JC / Railbird

Russell Baze

Baze Retires

Russell Baze, the winningest rider of all time, retired without much fanfare on Sunday. After Wahine Warrior finished in a dead heat for second in the 10th race on the last day of the Golden Gate Fields spring meet, the jockey told his agent that his 42-year career was over.

There are a few things that I would have liked to accomplish that I couldn’t do, but I’ve had a great run,” Baze said, discussing his decision on Tuesday. “I’ve accomplished more than anybody could expect.”

It’s impossible not to dwell on his phenomenal record: From his first winner in 1974, Baze racked up 12,842 wins from 53,578 mounts, for earnings of $199.3 million (three years ago, he was profiled as racing’s $186 million man). He’s won more than 100 riding titles, ridden more than 400 winners in a year 13 times. He’s in the Hall of Fame. He was the subject of an award-winning multimedia profile in the New York Times.

He was also the regular rider of 2005 sprint champion Lost in the Fog, one of the most exciting horses of the early aughts, and one of the best to emerge from Northern California. He and Baze won the 2005 King’s Bishop:

It’s like being a roadie for a rock star. Everybody knows Lost in the Fog,” Baze said after the colt, who was then 9-for-9, won his first Grade 1.

The 2005 Swale Stakes was Lost in the Fog’s first graded win, and he looked so good, scoring by five lengths after a stalking trip, that trainer Greg Gilchrist considered trying him around two turns in the Florida Derby:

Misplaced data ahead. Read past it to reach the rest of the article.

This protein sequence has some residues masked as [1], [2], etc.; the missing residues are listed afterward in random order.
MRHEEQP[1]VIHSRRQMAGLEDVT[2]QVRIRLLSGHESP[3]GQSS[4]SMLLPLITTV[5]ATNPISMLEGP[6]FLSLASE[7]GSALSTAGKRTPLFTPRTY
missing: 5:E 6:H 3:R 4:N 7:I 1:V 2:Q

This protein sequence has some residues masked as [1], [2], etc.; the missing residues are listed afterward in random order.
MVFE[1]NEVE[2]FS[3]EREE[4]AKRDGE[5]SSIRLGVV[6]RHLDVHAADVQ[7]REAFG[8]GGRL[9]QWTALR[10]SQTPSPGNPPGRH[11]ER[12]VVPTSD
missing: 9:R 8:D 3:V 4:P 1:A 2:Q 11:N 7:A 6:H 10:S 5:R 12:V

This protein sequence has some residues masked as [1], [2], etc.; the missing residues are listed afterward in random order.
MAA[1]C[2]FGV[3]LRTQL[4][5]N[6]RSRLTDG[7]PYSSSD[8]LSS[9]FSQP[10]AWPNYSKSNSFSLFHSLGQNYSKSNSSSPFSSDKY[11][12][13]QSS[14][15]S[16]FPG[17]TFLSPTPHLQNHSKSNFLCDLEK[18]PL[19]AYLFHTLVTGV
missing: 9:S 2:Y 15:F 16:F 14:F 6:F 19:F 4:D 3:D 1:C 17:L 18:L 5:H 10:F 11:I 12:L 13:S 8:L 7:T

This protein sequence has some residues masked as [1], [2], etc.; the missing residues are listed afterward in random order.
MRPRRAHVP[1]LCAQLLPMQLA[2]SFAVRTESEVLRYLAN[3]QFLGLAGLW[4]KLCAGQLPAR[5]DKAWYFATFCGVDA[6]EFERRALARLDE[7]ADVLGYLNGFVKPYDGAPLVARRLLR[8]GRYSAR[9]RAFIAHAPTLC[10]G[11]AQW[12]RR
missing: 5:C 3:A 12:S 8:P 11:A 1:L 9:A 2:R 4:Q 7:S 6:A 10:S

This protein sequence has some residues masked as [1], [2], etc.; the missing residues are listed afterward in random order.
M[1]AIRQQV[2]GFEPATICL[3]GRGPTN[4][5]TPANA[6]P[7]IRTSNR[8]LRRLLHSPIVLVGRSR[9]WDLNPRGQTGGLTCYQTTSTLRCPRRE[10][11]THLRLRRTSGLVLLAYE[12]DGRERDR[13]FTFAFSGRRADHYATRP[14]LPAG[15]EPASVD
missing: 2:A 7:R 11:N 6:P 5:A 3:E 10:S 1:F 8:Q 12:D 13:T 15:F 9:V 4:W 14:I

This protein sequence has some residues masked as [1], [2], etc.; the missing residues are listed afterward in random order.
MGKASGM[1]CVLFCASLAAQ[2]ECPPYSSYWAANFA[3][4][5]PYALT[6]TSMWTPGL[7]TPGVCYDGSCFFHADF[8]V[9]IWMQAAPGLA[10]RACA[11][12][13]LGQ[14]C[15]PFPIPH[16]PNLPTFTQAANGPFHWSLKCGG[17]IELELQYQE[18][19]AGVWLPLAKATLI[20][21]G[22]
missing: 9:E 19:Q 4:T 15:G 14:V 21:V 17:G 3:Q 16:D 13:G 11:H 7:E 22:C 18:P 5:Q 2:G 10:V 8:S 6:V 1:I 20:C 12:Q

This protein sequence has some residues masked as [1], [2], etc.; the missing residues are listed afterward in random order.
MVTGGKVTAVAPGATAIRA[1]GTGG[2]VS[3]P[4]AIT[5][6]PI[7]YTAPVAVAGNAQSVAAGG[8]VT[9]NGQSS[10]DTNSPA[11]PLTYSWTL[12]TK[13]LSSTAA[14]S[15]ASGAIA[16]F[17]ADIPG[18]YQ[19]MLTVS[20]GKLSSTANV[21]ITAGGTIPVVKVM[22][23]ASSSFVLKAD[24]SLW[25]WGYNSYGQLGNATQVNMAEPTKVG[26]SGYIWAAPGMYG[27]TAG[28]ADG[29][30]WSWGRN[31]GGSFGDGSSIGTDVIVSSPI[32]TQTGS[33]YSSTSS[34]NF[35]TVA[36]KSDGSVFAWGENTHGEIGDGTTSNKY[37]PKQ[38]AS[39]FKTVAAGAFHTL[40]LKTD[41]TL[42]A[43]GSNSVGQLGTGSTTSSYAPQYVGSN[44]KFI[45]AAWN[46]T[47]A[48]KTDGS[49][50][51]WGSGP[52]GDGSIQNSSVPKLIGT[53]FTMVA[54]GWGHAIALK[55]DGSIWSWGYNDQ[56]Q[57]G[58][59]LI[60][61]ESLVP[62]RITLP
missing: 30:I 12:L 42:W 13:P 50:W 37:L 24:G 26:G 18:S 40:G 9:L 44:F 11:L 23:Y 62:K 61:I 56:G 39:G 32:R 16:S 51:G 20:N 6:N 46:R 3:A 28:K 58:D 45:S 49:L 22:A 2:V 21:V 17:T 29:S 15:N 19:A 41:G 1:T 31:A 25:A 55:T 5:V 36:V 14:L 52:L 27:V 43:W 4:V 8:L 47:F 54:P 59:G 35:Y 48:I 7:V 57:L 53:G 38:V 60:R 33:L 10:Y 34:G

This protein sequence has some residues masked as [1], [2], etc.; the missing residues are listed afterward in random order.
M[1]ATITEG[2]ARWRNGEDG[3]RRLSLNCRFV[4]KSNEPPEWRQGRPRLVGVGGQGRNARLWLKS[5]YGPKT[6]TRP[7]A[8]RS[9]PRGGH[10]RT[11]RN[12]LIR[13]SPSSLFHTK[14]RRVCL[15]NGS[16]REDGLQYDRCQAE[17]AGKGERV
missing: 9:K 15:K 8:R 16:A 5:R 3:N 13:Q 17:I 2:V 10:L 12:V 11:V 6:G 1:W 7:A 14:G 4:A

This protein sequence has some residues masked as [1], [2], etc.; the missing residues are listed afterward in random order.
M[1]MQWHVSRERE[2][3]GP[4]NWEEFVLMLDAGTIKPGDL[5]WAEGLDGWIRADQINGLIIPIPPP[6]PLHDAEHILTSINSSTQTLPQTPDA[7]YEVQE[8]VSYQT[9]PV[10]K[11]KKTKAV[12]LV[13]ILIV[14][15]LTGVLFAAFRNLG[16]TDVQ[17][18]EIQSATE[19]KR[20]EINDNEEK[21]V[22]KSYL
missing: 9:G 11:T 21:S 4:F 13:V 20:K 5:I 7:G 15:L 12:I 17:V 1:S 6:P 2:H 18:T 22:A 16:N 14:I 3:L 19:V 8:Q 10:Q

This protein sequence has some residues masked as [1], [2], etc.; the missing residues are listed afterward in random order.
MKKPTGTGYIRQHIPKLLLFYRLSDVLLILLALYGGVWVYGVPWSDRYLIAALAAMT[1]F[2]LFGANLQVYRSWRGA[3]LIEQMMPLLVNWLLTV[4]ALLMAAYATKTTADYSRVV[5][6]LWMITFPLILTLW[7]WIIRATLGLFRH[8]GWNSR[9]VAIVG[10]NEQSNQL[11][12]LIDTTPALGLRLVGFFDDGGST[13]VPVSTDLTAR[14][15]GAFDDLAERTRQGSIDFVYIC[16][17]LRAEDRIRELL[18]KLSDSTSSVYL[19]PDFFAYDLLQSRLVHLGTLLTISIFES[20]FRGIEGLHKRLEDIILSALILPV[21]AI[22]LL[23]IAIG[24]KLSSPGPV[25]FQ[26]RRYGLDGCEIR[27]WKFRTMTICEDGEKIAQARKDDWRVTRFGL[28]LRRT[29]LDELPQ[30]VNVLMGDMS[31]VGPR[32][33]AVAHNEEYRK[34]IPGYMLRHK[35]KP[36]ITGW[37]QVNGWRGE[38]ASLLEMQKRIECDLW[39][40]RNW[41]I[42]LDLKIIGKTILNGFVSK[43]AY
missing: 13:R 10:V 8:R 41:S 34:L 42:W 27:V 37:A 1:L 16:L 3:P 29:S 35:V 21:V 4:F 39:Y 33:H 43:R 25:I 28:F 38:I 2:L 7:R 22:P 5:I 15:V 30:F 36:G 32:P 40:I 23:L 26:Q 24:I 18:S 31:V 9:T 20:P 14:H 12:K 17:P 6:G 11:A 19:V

Baze’s record number of wins will likely stand. Other jockeys may not even get the chance to build the sort of remarkable journeyman career he had:

So with North American race dates shrinking, the number of annual races in a freefall, and entire circuits dropping off the grid entirely, will jockeys in the future be able to choose to remain in one place to build decades-long portfolios of accomplishments? Will the next generation of riders like Gall (who rode primarily at Fairmount Park near St. Louis), Ouzts (who currently rides the mid-level tracks in Ohio and Kentucky), and Carl Gambardella (a retired stalwart of the defunct but gritty New England circuit) be able to achieve top-20 lifetime rankings while competing close to home?

Best wishes to Baze. He won’t be forgotten any time soon.

6/25/16 Addendum: Take the time to read Jon White’s recap of Baze’s career (first win, all the big horses, Shoemaker and Pincay).